Tunica albuginea (penis)

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Tunica albuginea (penis)
Gray1155.png
Transverse section of the penis.
Penis cross section.svg
The penis in transverse section with tunica albuginea shown.
Details
Identifiers
Latintunica albuginea corporum cavernosorum, tunica albuginea corporis spongiosi
TAA09.4.01.017
A09.4.01.018
FMA19630
Anatomical terminology
Tunica albuginea (penis)
2004 05 01 Local Anes Fig2 Anatomy of the Human Penis The Relationship of the Architecture between Skeletal and Smooth Muscle.jpg
Anatomy of the tunica albuginea.
2013 09 10 CC Fig2 Self Composed.jpg
Muscular architecture of the tunica albuginea.
Details
Identifiers
Latintunica albuginea corporum cavernosorum, tunica albuginea corporis spongiosi
TAA09.4.01.017
A09.4.01.018
FMA19630
Anatomical terminology

The tunica albuginea is the fibrous envelope of the corpora cavernosa penis. It consists of approximately 5% elastin, an extensible tissue that is primarily made up of the amino acids glycine, valine, alanine, and proline. The majority of the remaining tissue is collagen, which is made up of lysine, proline, glycine, alanine, and other amino acids.[1] It is a bi-layered structure that includes an outer longitudinal layer and an inner circular layer.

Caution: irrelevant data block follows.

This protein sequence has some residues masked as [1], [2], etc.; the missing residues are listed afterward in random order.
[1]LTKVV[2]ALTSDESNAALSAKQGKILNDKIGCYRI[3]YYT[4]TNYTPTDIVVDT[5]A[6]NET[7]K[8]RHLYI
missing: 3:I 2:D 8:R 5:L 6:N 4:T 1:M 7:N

The tunica albuginea is directly involved in maintaining an erection; that is due to Buck's fascia constricting the erection veins of the penis, preventing blood from leaving and thus sustaining the erect state. The erection veins include the deep dorsal vein, two cavernosal veins, and four para-arterial veins.

The trabeculae of the tunica albuginea are more delicate, nearly uniform in size, and the meshes between them smaller than in the corpora cavernosa penis: their long diameters, for the most part, corresponding with that of the penis.

The external envelope or outer coat of the corpus spongiosum is formed partly of unstriped muscular fibers, and a layer of the same tissue immediately surrounds the canal of the urethra.

Additional images[edit]

References[edit]

This article incorporates text in the public domain from page 1250 of the 20th edition of Gray's Anatomy (1918)

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